Inspired by the poem “The Dash” by Linda Ellison, Dan has always encouraged his fellow Alphas to “live their dash” — referring to the hyphen between the birth and death dates on a person’s headstone. Dan often reads the poem in celebration of friend’s lives during funerals and memorial services. To Dan, living your dash means living each and every day to the very fullest and trying your best to positively impact the lives of others. “[The dash] is what matters because the date of birth is a moment and the date of death is a moment, but only those that knew and loved you know what that little dash is worth. And so, I am challenging people to live their dash.” He even shared this poem and his dash philosophy during a 2015 Alpha-1 Education Day, much to the delight of AlphaNet and Alpha-1 Foundation Founder John Walsh who encouraged him to make it a tradition — one Dan hopes to continue once in-person education days resume.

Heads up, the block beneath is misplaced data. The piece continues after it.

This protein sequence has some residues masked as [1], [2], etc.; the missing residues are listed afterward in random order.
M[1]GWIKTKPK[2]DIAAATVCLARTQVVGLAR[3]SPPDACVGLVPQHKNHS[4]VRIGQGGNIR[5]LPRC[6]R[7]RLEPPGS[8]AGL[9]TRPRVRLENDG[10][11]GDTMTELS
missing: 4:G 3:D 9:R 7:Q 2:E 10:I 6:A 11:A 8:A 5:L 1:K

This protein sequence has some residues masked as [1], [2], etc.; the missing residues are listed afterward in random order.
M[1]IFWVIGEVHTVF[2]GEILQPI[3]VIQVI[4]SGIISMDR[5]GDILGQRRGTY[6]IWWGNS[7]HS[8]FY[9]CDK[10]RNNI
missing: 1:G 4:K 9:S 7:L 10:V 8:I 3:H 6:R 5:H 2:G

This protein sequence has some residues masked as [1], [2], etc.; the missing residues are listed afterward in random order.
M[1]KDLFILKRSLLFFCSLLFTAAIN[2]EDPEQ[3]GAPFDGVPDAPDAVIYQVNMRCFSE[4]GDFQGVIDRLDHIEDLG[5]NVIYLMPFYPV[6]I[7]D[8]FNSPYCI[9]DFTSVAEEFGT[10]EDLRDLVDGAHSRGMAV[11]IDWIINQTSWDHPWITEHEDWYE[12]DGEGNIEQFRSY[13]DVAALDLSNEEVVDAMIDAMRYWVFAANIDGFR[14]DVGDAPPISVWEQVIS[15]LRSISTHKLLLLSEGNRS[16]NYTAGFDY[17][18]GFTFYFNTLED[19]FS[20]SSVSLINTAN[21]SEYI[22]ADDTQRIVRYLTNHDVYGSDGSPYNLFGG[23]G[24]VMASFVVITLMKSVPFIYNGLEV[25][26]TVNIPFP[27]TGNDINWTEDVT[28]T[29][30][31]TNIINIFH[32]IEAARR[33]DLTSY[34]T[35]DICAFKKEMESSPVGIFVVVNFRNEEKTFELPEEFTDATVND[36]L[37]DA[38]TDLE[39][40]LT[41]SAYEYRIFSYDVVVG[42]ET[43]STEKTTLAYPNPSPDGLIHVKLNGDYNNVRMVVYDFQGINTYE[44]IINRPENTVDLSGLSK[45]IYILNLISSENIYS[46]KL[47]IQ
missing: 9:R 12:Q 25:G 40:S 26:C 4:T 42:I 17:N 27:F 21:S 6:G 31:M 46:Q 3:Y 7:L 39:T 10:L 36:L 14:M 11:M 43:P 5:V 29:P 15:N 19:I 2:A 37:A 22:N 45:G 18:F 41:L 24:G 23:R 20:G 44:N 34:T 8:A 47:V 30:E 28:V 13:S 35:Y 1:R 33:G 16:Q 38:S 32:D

However, while encouraging his own subscribers to stay positive, live their lives to the fullest, and maintain their health, Dan knew he could be doing more to take care of his own health and fitness. It wasn’t until suffering a heart attack in June 2020 that Dan received the wake-up call he needed to start taking his health seriously again. A very active child growing up, Dan’s father would often joke that his son never walked anywhere when he could run instead. He participated in competitive running all throughout school until enlisting in the United States Army right after high school graduation in 1970. During his 14 years on active duty, he stayed in peak physical condition until he left the armed forces to join the ministry in 1984. His doctors speculate that his Alpha-1 diagnosis was delayed for so many decades as a result of the years he spent being physically active and looking carefully after his health.